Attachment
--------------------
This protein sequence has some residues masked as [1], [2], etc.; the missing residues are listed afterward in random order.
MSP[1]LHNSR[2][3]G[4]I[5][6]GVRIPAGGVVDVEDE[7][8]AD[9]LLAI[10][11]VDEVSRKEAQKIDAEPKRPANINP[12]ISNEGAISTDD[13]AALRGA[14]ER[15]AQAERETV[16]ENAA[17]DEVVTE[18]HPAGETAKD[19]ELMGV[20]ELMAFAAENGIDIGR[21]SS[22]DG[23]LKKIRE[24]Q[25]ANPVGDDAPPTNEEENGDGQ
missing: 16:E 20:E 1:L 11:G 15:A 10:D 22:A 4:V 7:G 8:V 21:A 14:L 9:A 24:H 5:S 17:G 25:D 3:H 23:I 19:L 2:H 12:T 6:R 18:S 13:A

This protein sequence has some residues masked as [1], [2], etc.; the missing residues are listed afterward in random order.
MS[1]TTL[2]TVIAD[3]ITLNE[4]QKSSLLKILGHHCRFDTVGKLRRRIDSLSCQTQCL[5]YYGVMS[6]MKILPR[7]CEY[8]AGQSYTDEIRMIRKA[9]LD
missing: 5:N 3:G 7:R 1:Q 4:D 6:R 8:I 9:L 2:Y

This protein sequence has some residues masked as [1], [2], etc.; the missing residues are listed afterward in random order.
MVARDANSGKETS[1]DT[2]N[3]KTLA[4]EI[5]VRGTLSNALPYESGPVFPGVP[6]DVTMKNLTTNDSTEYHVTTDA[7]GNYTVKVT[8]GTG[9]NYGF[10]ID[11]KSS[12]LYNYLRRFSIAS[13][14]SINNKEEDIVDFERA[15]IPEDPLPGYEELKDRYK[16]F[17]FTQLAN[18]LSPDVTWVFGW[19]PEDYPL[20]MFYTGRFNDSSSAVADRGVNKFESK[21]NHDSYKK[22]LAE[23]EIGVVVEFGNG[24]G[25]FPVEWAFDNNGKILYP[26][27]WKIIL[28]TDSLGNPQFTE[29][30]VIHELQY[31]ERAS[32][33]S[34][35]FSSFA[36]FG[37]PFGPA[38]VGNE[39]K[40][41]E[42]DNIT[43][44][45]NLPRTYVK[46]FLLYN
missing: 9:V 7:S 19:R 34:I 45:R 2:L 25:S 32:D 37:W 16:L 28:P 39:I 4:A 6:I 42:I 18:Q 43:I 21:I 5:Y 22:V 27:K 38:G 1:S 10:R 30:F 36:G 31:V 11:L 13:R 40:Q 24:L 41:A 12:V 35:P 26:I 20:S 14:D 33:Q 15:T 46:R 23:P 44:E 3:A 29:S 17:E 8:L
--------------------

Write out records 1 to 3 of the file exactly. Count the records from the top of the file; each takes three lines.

This protein sequence has some residues masked as [1], [2], etc.; the missing residues are listed afterward in random order.
MSP[1]LHNSR[2][3]G[4]I[5][6]GVRIPAGGVVDVEDE[7][8]AD[9]LLAI[10][11]VDEVSRKEAQKIDAEPKRPANINP[12]ISNEGAISTDD[13]AALRGA[14]ER[15]AQAERETV[16]ENAA[17]DEVVTE[18]HPAGETAKD[19]ELMGV[20]ELMAFAAENGIDIGR[21]SS[22]DG[23]LKKIRE[24]Q[25]ANPVGDDAPPTNEEENGDGQ
missing: 16:E 20:E 1:L 11:G 15:A 10:D 22:A 4:V 7:G 8:V 21:A 14:L 9:A 24:H 5:S 17:G 25:D 3:H 23:I 19:L 2:H 12:T 6:R 18:S 13:A

This protein sequence has some residues masked as [1], [2], etc.; the missing residues are listed afterward in random order.
MS[1]TTL[2]TVIAD[3]ITLNE[4]QKSSLLKILGHHCRFDTVGKLRRRIDSLSCQTQCL[5]YYGVMS[6]MKILPR[7]CEY[8]AGQSYTDEIRMIRKA[9]LD
missing: 5:N 3:G 7:R 1:Q 4:D 6:R 8:I 9:L 2:Y

This protein sequence has some residues masked as [1], [2], etc.; the missing residues are listed afterward in random order.
MVARDANSGKETS[1]DT[2]N[3]KTLA[4]EI[5]VRGTLSNALPYESGPVFPGVP[6]DVTMKNLTTNDSTEYHVTTDA[7]GNYTVKVT[8]GTG[9]NYGF[10]ID[11]KSS[12]LYNYLRRFSIAS[13][14]SINNKEEDIVDFERA[15]IPEDPLPGYEELKDRYK[16]F[17]FTQLAN[18]LSPDVTWVFGW[19]PEDYPL[20]MFYTGRFNDSSSAVADRGVNKFESK[21]NHDSYKK[22]LAE[23]EIGVVVEFGNG[24]G[25]FPVEWAFDNNGKILYP[26][27]WKIIL[28]TDSLGNPQFTE[29][30]VIHELQY[31]ERAS[32][33]S[34][35]FSSFA[36]FG[37]PFGPA[38]VGNE[39]K[40][41]E[42]DNIT[43][44][45]NLPRTYVK[46]FLLYN
missing: 9:V 7:S 19:R 34:I 45:R 2:L 25:S 32:D 37:W 16:L 28:P 39:I 4:A 6:I 42:I 18:Q 43:I 21:I 5:Y 22:V 27:K 38:G 1:S 10:R 30:F 36:G 31:V 11:L 13:R 40:Q 24:L 41:A 12:V 35:P 26:I 20:S 14:D 33:Q 15:T 46:R 23:P 44:E 3:A 29:S 17:E 8:L